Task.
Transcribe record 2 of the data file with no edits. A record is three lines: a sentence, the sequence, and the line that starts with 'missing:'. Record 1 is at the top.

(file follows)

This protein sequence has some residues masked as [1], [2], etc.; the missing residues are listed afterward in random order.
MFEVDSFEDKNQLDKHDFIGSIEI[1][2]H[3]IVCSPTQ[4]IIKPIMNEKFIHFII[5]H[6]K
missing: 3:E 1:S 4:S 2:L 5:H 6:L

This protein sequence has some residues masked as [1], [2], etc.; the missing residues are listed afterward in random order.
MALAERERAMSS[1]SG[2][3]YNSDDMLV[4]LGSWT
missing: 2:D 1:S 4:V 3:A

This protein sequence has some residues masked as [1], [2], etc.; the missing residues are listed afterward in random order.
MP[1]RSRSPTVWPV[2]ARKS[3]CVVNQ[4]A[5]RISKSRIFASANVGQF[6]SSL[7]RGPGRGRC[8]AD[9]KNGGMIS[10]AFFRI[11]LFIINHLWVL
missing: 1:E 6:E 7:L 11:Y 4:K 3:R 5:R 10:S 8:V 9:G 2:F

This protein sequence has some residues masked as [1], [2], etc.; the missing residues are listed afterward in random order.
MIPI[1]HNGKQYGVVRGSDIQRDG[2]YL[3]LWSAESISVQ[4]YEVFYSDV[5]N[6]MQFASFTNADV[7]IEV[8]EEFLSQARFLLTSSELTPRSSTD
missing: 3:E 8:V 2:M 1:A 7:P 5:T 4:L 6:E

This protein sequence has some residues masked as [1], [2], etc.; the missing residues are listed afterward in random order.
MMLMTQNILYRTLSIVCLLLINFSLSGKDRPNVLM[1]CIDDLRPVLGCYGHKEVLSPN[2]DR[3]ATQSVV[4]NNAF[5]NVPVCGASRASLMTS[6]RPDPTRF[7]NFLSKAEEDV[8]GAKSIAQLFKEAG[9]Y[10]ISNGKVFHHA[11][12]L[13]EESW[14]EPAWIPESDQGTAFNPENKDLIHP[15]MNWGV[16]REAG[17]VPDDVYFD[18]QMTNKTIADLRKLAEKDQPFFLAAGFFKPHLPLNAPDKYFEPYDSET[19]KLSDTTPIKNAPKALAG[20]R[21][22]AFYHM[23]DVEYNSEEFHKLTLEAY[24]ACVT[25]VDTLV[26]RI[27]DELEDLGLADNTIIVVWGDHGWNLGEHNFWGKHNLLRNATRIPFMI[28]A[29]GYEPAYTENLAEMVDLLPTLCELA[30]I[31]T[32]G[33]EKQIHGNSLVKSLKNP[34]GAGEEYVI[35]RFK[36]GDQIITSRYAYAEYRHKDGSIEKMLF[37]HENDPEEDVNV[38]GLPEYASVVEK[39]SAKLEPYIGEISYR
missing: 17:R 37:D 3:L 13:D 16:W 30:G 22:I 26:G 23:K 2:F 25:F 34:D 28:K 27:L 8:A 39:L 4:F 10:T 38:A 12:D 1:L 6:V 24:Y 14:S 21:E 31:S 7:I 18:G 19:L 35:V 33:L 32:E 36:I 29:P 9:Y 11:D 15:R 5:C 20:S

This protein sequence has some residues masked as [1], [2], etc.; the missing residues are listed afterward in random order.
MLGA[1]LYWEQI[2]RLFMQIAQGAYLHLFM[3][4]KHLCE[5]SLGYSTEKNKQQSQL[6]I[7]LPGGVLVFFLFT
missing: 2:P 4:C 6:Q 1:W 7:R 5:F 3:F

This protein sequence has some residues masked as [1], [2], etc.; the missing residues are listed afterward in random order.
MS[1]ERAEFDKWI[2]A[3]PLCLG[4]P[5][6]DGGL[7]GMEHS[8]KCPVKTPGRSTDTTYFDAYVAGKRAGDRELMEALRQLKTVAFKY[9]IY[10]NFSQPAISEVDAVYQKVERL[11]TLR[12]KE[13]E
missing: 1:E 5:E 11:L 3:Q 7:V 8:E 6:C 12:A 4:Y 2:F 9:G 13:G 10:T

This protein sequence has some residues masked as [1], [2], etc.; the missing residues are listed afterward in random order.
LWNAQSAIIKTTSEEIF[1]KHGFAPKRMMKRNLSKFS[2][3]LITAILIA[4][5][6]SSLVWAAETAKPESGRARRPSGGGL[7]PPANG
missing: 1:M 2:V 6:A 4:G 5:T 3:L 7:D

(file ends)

This protein sequence has some residues masked as [1], [2], etc.; the missing residues are listed afterward in random order.
MALAERERAMSS[1]SG[2][3]YNSDDMLV[4]LGSWT
missing: 2:D 1:S 4:V 3:A